Another key benefit is that all-or-nothing motivates both creators and their backers to spread the word about the project. Fans are motivated to back the project and to share it, so it meets its funding goal, so the music gets made and they can enjoy it and get the rewards they pledged for.
To plan your budget, it's essential to determine what you want to make and how you want to release it, and use that to help decide what your Kickstarter funding goal should be. If you know you want to make a full-length album on vinyl, that will obviously cost more than making a 3-song EP available as a digital download. The more physical items that you are offering (posters, CDs, records, etc.), the more you will have to make and ship out. It's important to budget your rewards into your project goal along with the cost of making the music itself.Q: How many rewards levels do you suggest musicians should have? Is there such a thing as too few/many? And are there any types of rewards that you’re finding are very effective?
Projects should have enough reward offerings to appeal to backers at varying price levels without overwhelming them. I'd recommend starting off with about 5 to 7 reward tiers. You can always add more while your project is live! Having too many reward tiers, or making the rewards too complicated and text-heavy, may make it difficult for backers to parse through and choose.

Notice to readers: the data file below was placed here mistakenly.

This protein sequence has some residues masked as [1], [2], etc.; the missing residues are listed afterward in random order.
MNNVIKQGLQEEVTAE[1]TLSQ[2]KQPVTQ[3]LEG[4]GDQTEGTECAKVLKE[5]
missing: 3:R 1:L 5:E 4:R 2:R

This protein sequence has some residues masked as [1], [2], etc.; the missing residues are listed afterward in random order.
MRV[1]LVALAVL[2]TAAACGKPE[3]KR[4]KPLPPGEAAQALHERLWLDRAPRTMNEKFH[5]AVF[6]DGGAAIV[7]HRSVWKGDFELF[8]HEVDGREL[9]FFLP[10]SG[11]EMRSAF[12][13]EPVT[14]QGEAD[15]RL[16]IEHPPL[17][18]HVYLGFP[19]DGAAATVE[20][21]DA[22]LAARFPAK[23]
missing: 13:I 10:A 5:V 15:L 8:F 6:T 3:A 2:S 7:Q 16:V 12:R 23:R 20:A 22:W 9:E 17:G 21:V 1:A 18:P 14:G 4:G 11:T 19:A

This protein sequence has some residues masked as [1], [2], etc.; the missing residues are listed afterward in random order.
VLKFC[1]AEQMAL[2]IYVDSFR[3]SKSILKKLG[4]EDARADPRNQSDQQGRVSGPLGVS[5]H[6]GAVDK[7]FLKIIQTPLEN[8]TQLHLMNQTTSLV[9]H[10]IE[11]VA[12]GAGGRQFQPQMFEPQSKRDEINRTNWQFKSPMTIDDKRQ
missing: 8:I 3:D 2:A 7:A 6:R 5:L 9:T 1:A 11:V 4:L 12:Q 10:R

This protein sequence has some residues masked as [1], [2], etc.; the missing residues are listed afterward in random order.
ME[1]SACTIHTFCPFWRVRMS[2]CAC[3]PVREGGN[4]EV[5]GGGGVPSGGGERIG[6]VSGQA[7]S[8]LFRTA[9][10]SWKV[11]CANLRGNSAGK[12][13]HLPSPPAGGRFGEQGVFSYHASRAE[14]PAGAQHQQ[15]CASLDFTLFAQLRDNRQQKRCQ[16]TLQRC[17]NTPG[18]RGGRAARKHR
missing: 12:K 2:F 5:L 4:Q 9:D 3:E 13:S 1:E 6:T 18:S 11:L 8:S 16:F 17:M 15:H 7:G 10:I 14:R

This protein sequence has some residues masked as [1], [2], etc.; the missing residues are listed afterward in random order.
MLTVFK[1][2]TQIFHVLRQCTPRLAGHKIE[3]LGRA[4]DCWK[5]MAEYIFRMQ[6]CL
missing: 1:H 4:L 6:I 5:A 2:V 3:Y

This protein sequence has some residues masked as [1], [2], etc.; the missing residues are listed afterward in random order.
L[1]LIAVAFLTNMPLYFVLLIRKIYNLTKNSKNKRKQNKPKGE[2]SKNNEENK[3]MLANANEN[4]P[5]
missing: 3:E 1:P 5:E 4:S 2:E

In terms of the most effective rewards, it really varies with the type of project and creator. But offering the final output of the project is key - a physical or digital copy of the album you're making, a ticket to the concert you're putting on, a DVD of the documentary you're filming, etc. Experience rewards - items or experiences that can’t be bought in a store or anywhere else - can be great for both the project creators and the backers because of the connections they build. These are things like signed memorabilia, setlists, instruments used on the recordings, a personalized song, a lyric diary or Skype chat with the band - things that are valuable and special to fans as mementos that aren't difficult for the musicians to offer.Q: What are some of the ways that you suggest musicians get the word out about their Kickstarter campaigns? How important is it for musicians to keep in touch with their backers throughout the campaign?